My advice to CEOs with whom I work is to think almost as carefully about this as they do about valuation. For sure you want to keep as much of the company as you can, but you want to make sure you can still run that company and make it possible to attract future investors to it if you need to.
I call myself a build-stage CFO, meaning that I tend to work with companies that have found product-market fit. They’ve passed the “prove” stage. My goal is to get them to the “scale” stage, where the foundation of the house is sturdy and they can start to build more stories onto the building. I’ve succeeded at this a few times and yielded to a full-time CFO after a significant fundraising round.
Startups being what they are, sometimes this goes the other way. That is, a company hits build stage and either the world changes, or the niche they thought they’d found isn’t so attractive after all. Then they have to pivot, and sometimes, that means moving back to prove mode.
Moving back to prove mode is hard. You have people on payroll who no longer match the direction you are going. You’ve built processes and reporting that may not be relevant anymore. The cap table likely has people who invested in one vision who need to be brought along to the new one. The sooner you do this though, the better.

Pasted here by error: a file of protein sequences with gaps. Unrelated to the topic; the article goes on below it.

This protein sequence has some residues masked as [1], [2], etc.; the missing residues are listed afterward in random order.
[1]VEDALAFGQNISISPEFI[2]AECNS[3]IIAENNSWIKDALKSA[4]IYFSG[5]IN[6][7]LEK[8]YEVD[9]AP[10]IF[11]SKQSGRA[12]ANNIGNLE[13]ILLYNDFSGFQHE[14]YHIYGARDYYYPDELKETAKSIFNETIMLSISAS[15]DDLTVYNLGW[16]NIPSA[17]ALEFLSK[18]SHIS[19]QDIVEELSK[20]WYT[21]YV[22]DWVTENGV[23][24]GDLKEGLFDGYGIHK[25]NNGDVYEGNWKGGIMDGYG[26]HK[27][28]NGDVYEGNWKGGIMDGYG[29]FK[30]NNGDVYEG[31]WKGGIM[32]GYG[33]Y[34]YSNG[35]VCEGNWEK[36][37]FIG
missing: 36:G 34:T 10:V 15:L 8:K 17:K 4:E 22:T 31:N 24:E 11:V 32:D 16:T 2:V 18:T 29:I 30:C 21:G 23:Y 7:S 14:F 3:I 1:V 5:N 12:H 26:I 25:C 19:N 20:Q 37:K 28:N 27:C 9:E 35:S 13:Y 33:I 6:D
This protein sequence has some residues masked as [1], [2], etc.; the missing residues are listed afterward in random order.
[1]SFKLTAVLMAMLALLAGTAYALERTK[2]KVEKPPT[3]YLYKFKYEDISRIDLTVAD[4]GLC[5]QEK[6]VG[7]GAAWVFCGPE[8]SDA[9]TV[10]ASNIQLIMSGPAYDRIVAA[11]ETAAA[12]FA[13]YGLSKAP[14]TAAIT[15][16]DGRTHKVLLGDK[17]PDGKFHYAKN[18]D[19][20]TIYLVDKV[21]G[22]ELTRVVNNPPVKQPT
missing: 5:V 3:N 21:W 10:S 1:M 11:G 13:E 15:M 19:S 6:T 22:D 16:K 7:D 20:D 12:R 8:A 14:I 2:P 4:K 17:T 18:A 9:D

For a CFO, it means a few things. Likely you need to skinny down the infrastructure you built. Almost certainly you will have a re-forecasting exercise that will involve a new way of showing KPIs and financials to the Board and other stakeholders. Probably you will be part of letting people go and opening up hiring in a different part of the business. It is also possible that one of the people you will need to let go is yourself. Because I am “on demand”, I can scale myself and my team down (another reason to hire a fractional person).
The bottom line is that startups that hit the build stage have not hit escape velocity. Far from it. Sometimes they start to fall back to earth and as a CFO, I’ve had to develop tools in my toolkit for when this happens.
Recently I created 2 very simple spreadsheets to show and solicit feedback on monthly business results from 2 of the management teams I work with. My accounting team (which for these 2 companies includes the same remote, part-time controller) puts together great, detailed, multi-tab workbooks that are sophisticated closing packages that are perfect for me to dive deep into every detailed account. Since I manage cash tightly, this is crucial as I examine, for example, many of the balance sheet items.
For my audience in build-stage companies, this proved less useful. Typically what you want there is to balance transparency and accountability with a digestible level of information that helps manage more effectively. Until recently in both situations, I think the balance was off.
It turns out that creating a simple spreadsheet is a lot more work than a complicated one. You have to make conscious decisions about what information is truly relevant, how to format it for easy consumption, and how you want the management team to use it to make operational decisions in fluid environments. This is an important part of what a build-stage CFO does and I think I’m improving at this.